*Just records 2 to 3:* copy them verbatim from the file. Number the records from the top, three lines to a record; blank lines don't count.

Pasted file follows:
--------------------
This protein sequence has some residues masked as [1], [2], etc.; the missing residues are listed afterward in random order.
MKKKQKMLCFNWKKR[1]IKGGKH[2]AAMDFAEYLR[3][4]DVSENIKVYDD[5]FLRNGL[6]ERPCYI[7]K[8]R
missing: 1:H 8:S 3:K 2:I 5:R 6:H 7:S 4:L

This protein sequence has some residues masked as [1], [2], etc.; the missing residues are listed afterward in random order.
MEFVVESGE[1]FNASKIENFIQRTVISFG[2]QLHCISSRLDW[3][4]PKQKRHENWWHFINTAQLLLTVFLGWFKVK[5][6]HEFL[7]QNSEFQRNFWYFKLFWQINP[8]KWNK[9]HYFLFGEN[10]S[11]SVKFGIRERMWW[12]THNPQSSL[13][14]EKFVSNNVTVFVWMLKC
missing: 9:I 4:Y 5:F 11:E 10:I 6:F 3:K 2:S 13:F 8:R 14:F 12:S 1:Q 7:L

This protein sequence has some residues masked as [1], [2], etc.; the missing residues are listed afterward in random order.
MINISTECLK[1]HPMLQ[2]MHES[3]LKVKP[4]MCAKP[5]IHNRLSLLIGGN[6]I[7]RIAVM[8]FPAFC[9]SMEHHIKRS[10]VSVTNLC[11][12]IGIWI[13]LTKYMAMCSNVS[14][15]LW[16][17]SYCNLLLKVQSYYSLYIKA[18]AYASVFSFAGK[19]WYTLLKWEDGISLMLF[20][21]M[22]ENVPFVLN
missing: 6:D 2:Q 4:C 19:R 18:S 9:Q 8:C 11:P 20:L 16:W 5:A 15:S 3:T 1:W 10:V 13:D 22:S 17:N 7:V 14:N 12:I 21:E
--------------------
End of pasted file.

This protein sequence has some residues masked as [1], [2], etc.; the missing residues are listed afterward in random order.
MEFVVESGE[1]FNASKIENFIQRTVISFG[2]QLHCISSRLDW[3][4]PKQKRHENWWHFINTAQLLLTVFLGWFKVK[5][6]HEFL[7]QNSEFQRNFWYFKLFWQINP[8]KWNK[9]HYFLFGEN[10]S[11]SVKFGIRERMWW[12]THNPQSSL[13][14]EKFVSNNVTVFVWMLKC
missing: 9:I 4:Y 5:F 11:E 10:I 6:F 3:K 2:S 13:F 8:R 14:F 12:S 1:Q 7:L

This protein sequence has some residues masked as [1], [2], etc.; the missing residues are listed afterward in random order.
MINISTECLK[1]HPMLQ[2]MHES[3]LKVKP[4]MCAKP[5]IHNRLSLLIGGN[6]I[7]RIAVM[8]FPAFC[9]SMEHHIKRS[10]VSVTNLC[11][12]IGIWI[13]LTKYMAMCSNVS[14][15]LW[16][17]SYCNLLLKVQSYYSLYIKA[18]AYASVFSFAGK[19]WYTLLKWEDGISLMLF[20][21]M[22]ENVPFVLN
missing: 6:D 2:Q 4:C 19:R 18:S 9:Q 8:C 11:P 20:L 16:W 5:A 15:S 3:T 1:W 10:V 13:D 22:S 17:N 7:V 14:N 12:I 21:E